(3) After she's in the US, you "adjust her status" and get her a green card. This is more forms and more paperwork and more money and more waiting, but the thing to remember is that whole time, she's eligible to live and work and stuff.

The first after-marriage way is to file an I-130, and wait a long time. Years, maybe. Then there are more rounds of paperwork, she has an interview in Japan, and she moves to the US with a green card.

The other after-marriage way is to start the I-130 process, and then when you get notification that they've received the application you can file the fiancee visa form to move her to the US and then adjust her status.
posted by ROU_Xenophobe at 3:41 PM on June 23, 2008


Anecdotal Example:

Me = US citizen. She = Canadian citizen.

We filed our K-1 Fiancee Visa late 2006 (oct-dec. I can't remember the date offhand).
She had her K-1 Visa summer of 2007.
Moved down here late August 2007.
Married Sept. 2007
Applied for Green Card (and work authoriazation and travel documents so she can leave the country legally) Oct-Dec 2007.
Received Work Auth and Travel Docs Feb/March 2008.
Green Card Interview Next month (July 2008)

And I will VERY STRONGLY urge you to spend a LOT of time on VisaJourney, like Quonab said. The place is full of anecdotal evidence from tons of locations. You will likely find exact parallel cases to your own, maybe even down to details on what to expect at your local consulate.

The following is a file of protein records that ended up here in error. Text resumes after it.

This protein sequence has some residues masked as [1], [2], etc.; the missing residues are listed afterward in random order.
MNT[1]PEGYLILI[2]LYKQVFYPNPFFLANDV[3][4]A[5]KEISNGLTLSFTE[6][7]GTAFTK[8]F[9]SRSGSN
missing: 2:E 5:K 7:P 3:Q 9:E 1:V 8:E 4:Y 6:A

Oh, and we didn't use a lawyer. If your case is simple (no kids, no previous marriage, no history of overstaying a prior visa), it's just a matter of providing the paperwork and plenty of supporting evidence of your relationship. I'm NOT recommending to avoid a lawyer, but just saying that if you feel comfortable, the paperwork is very doable (especially with TONS of examples online to learn from).

Oh, and I agree with the above, don't let the immigration stuff influence you too much right now. Although still a lot of work, when you have the right motivation it just becomes a stack of 'necessary evil' paperwork.

Good Luck.
posted by johnstein at 3:55 PM on June 23, 2008


First think I will say is that, yes, the process is a bear. You are dealing with a government bureaucracy. It is completely manageable, though, and should not stop you from getting serious with someone from another country. We (well, I) did it all ourselves (myself), no lawyer. The process went smoothly. The initial paperwork went in min-February of 2007, and we got the green card in August. She (Kenyan) was in country already (as I’ve mentioned) and I am a natural born citizen.

Forms, forms, forms! File the following (you can submit them all at once, all form links are to PDFs), check all linked forms for required supporting documentation:
  1. I-130, Petition for Alien Relative, which establishes your relationship, as far as the USCIS is concerned.
  2. G-325A, Biographic Information, one for each of you.
  3. I-485, Application to Register Permanent Residence or Adjust Status, to actually apply for the green card. I believe that, if your spouse is in the US, they do not have to leave once you have received confirmation of filing this form, even if their visa expires.